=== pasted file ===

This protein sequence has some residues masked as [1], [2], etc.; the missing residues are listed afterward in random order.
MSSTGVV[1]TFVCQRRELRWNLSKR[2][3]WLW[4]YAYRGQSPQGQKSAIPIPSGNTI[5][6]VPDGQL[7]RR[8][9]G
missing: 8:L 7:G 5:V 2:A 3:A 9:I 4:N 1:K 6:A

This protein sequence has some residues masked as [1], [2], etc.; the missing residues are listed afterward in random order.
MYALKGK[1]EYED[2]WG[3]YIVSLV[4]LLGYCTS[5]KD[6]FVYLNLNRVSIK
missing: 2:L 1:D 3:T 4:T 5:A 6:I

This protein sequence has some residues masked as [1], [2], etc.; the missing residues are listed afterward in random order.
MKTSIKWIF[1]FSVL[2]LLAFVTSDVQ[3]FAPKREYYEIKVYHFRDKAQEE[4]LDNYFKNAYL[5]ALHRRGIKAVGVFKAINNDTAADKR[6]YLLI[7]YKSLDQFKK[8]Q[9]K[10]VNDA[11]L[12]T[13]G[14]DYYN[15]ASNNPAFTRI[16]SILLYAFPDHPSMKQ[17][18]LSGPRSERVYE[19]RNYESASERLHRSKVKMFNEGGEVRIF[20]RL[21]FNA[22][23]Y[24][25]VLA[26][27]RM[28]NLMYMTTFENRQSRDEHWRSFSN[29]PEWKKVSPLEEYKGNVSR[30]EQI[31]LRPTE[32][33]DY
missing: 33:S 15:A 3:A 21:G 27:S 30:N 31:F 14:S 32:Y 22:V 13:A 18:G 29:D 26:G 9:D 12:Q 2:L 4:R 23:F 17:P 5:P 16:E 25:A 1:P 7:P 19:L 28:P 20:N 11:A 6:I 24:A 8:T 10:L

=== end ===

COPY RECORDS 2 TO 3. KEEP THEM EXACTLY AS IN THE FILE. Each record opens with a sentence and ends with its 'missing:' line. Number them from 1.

This protein sequence has some residues masked as [1], [2], etc.; the missing residues are listed afterward in random order.
MYALKGK[1]EYED[2]WG[3]YIVSLV[4]LLGYCTS[5]KD[6]FVYLNLNRVSIK
missing: 2:L 1:D 3:T 4:T 5:A 6:I

This protein sequence has some residues masked as [1], [2], etc.; the missing residues are listed afterward in random order.
MKTSIKWIF[1]FSVL[2]LLAFVTSDVQ[3]FAPKREYYEIKVYHFRDKAQEE[4]LDNYFKNAYL[5]ALHRRGIKAVGVFKAINNDTAADKR[6]YLLI[7]YKSLDQFKK[8]Q[9]K[10]VNDA[11]L[12]T[13]G[14]DYYN[15]ASNNPAFTRI[16]SILLYAFPDHPSMKQ[17][18]LSGPRSERVYE[19]RNYESASERLHRSKVKMFNEGGEVRIF[20]RL[21]FNA[22][23]Y[24][25]VLA[26][27]RM[28]NLMYMTTFENRQSRDEHWRSFSN[29]PEWKKVSPLEEYKGNVSR[30]EQI[31]LRPTE[32][33]DY
missing: 33:S 15:A 3:A 21:G 27:S 30:N 31:F 14:S 32:Y 22:V 13:A 18:G 29:D 26:G 9:D 12:Q 2:L 4:R 23:F 17:P 5:P 16:E 25:A 1:P 7:P 19:L 28:P 20:N 11:A 6:I 24:A 8:T 10:L